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Pete Woods: Climber, Commentator and Master of Ceremonies

Canadian Pete Woods will be one of the MCs for the Salt Lake City World Cup this weekend. He wrote this story for Gripped in 2016

A few years ago, I didn’t make the finals at a Tour de Bloc competition in Calgary. It sucked. Then someone gave me a microphone and my perspective changed, my view changed, and not to sound dramatic, my life changed. You could say I’ve been around the block in the climbing community. I’ve competed for so long that I don’t even know how not to register for every competition I can get to. There was a time when I held my own with the best competitors in the country and those are fond memories, but they are becoming old memories.

One of the hardest things I think any athlete can do is leave competition. It feeds you. It’s the one thing that drags you to the gym in the middle of the winter in the freezing cold and pitch black. Furthermore, it pushes you to be better, smarter and stronger. So we don’t leave, because if we let the light go out, then what is left? In many other sports, retired athletes turn to coaching, or for a lucky few to broadcasting. I’ve been a coach and climbing isn’t quite ready for TSN, just yet. So you can stay involved around competitions, but I’m not a route-setter and judging isn’t really my idea of fun. I’m a talker and always have been.

Depending on the situation, I have the gift of gab. It just so happens that the finals of a climbing competition is one of those situations. So what do you do when your sport isn’t televised? Well, if you’re me, you step onto the mats for an entirely different reason – to excite the athletes, engage the crowd and to tell the story of climbing in real-time. Because I’ve been around climbing and competitions for nearly half of my life. I’ve seen it all, and sometimes it’s not always exciting. There is a lot of standing around. There is a lot of one finalists, followed by another finalist, followed by another finalist doing the exact same thing over and over with, at times, the exact same results. Now, that’s not to say competitions don’t have exciting moments – impossible movements, near misses, ridiculous flashes – but a lot of climbing happens in the climber’s head. It’s a thinking sport as much as a physical one and there can be a lot of thinking during the finals.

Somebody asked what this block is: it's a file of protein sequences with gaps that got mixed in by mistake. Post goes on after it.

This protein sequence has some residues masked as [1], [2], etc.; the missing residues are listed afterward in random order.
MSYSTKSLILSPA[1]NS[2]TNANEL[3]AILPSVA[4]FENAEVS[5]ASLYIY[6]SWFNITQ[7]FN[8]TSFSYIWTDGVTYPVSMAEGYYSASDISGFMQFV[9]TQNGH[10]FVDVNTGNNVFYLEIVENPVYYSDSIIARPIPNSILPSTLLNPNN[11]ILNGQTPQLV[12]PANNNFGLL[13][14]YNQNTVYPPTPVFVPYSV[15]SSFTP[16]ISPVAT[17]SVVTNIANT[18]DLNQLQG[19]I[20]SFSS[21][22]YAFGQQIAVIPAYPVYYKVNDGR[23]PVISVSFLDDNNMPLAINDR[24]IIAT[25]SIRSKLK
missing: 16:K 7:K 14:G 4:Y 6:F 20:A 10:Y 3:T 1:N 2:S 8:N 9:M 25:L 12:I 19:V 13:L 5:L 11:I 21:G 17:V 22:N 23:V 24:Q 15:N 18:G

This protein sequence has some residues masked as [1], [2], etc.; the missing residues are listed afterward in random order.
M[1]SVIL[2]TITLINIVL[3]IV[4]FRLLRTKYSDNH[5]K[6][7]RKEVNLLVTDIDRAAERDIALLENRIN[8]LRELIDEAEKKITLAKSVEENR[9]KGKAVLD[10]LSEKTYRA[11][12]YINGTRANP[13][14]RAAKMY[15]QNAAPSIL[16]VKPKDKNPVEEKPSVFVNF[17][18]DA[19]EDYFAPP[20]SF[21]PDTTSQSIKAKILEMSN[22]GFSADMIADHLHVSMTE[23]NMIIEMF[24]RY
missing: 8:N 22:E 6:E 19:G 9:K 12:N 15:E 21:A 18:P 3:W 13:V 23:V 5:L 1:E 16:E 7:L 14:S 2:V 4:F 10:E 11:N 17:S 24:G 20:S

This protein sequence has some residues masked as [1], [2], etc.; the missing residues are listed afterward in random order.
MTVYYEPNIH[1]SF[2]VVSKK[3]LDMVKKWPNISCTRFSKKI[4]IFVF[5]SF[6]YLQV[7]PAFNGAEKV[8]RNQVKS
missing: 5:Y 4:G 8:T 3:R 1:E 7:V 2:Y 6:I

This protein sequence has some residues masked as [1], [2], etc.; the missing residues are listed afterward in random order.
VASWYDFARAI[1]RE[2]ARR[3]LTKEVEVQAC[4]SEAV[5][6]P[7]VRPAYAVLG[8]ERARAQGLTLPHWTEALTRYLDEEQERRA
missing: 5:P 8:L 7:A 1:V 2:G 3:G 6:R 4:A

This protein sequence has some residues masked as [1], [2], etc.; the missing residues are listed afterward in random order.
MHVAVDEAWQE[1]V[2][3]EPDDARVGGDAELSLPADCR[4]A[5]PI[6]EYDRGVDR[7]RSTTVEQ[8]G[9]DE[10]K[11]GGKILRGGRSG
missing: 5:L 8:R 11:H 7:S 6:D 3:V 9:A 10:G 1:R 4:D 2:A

The crowd is not in their head and watching is not a thinking sport, so that is what makes the job of the MC – my job – such an interesting challenge. The crowd is a living, breathing thing, literally and figuratively. Their collective interest will slip into indifference. People get tired. They get thirsty. They look at their phones. They talk to their neighbours. You can rally them – you can stoke their fire – but it’s not always easy, and it doesn’t last long if the show doesn’t include holds being ripped from the wall or ridiculous displays of strength. This is where I earn my keep. This is where I thrive.